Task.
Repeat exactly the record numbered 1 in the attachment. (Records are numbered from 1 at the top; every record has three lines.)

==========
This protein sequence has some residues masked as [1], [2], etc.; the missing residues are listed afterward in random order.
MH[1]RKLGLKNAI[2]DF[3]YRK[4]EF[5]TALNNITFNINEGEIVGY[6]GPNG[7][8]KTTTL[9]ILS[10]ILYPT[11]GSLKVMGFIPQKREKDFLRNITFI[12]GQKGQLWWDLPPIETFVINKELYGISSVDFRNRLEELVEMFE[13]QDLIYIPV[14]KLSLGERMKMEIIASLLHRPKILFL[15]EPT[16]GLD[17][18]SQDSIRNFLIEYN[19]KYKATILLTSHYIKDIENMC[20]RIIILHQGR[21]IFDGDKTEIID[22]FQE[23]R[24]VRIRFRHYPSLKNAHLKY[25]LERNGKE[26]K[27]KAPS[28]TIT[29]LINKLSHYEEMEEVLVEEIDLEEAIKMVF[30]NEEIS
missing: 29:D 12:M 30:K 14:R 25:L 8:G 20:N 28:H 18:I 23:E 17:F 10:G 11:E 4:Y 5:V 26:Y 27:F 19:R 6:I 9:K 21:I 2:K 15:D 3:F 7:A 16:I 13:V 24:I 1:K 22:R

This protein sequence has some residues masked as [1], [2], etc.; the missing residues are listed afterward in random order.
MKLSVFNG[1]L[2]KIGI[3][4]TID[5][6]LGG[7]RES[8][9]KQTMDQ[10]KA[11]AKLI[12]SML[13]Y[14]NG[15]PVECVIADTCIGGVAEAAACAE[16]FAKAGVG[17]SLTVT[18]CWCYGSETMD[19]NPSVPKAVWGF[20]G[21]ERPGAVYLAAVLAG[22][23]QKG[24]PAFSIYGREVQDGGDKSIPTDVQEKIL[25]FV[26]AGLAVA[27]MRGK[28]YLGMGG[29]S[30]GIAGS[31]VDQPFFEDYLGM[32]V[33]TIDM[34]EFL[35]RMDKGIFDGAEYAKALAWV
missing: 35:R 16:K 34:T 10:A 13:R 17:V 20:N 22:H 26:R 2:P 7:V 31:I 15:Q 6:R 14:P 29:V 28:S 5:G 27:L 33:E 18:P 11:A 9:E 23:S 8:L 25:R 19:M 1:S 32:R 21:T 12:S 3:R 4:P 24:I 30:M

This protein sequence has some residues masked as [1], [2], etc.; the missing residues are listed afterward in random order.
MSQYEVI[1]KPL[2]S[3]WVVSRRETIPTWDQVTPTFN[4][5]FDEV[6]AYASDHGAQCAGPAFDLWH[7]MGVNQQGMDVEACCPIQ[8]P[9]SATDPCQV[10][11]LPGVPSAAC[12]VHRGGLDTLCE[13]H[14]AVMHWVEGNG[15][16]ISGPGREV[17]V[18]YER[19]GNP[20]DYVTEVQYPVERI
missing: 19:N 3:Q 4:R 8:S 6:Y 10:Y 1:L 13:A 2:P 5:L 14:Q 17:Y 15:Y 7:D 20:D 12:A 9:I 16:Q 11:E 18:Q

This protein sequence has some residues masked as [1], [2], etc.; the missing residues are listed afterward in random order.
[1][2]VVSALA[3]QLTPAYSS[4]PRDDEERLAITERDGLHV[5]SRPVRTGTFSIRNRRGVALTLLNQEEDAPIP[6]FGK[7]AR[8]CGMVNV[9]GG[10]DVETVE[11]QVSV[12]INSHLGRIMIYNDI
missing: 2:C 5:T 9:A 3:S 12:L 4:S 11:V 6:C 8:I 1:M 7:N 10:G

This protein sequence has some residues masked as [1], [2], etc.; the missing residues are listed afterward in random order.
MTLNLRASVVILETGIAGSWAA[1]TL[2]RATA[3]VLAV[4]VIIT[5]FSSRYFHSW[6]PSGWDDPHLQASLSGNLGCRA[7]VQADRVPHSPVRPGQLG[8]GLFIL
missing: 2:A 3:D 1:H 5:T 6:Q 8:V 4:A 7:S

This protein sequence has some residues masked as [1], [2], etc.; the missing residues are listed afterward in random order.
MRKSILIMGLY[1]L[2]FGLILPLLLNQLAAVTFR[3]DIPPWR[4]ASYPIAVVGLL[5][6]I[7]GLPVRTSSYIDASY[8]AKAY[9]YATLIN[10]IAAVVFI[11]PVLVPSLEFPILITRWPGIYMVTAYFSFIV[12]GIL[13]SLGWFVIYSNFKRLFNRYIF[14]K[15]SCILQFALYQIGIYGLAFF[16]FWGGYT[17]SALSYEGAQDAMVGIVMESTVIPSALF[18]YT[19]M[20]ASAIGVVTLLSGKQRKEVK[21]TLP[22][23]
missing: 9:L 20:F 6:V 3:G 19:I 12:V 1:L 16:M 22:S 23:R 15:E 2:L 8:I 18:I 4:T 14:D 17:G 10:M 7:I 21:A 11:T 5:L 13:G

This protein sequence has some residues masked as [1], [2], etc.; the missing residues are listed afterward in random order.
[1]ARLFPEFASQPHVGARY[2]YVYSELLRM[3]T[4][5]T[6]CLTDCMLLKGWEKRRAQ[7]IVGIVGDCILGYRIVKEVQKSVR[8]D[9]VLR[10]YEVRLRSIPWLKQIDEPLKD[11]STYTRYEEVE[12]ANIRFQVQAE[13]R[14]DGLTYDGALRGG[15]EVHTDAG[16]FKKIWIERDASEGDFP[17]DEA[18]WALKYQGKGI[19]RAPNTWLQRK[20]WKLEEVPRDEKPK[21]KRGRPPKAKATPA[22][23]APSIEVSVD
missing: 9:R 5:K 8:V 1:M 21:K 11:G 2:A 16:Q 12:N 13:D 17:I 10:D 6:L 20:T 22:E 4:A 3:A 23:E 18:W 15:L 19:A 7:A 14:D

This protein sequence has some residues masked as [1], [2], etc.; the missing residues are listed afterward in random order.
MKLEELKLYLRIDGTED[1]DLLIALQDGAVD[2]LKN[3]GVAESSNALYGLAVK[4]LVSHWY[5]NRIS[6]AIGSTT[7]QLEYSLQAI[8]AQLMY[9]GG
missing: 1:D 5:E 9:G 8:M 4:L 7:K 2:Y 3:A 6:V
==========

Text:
This protein sequence has some residues masked as [1], [2], etc.; the missing residues are listed afterward in random order.
MH[1]RKLGLKNAI[2]DF[3]YRK[4]EF[5]TALNNITFNINEGEIVGY[6]GPNG[7][8]KTTTL[9]ILS[10]ILYPT[11]GSLKVMGFIPQKREKDFLRNITFI[12]GQKGQLWWDLPPIETFVINKELYGISSVDFRNRLEELVEMFE[13]QDLIYIPV[14]KLSLGERMKMEIIASLLHRPKILFL[15]EPT[16]GLD[17][18]SQDSIRNFLIEYN[19]KYKATILLTSHYIKDIENMC[20]RIIILHQGR[21]IFDGDKTEIID[22]FQE[23]R[24]VRIRFRHYPSLKNAHLKY[25]LERNGKE[26]K[27]KAPS[28]TIT[29]LINKLSHYEEMEEVLVEEIDLEEAIKMVF[30]NEEIS
missing: 29:D 12:M 30:K 14:R 25:L 8:G 20:N 28:H 18:I 23:E 17:F 10:G 11:E 4:Y 5:V 26:Y 27:F 19:R 6:I 9:K 21:I 2:K 15:D 3:F 7:A 16:I 13:V 24:I 1:K 22:R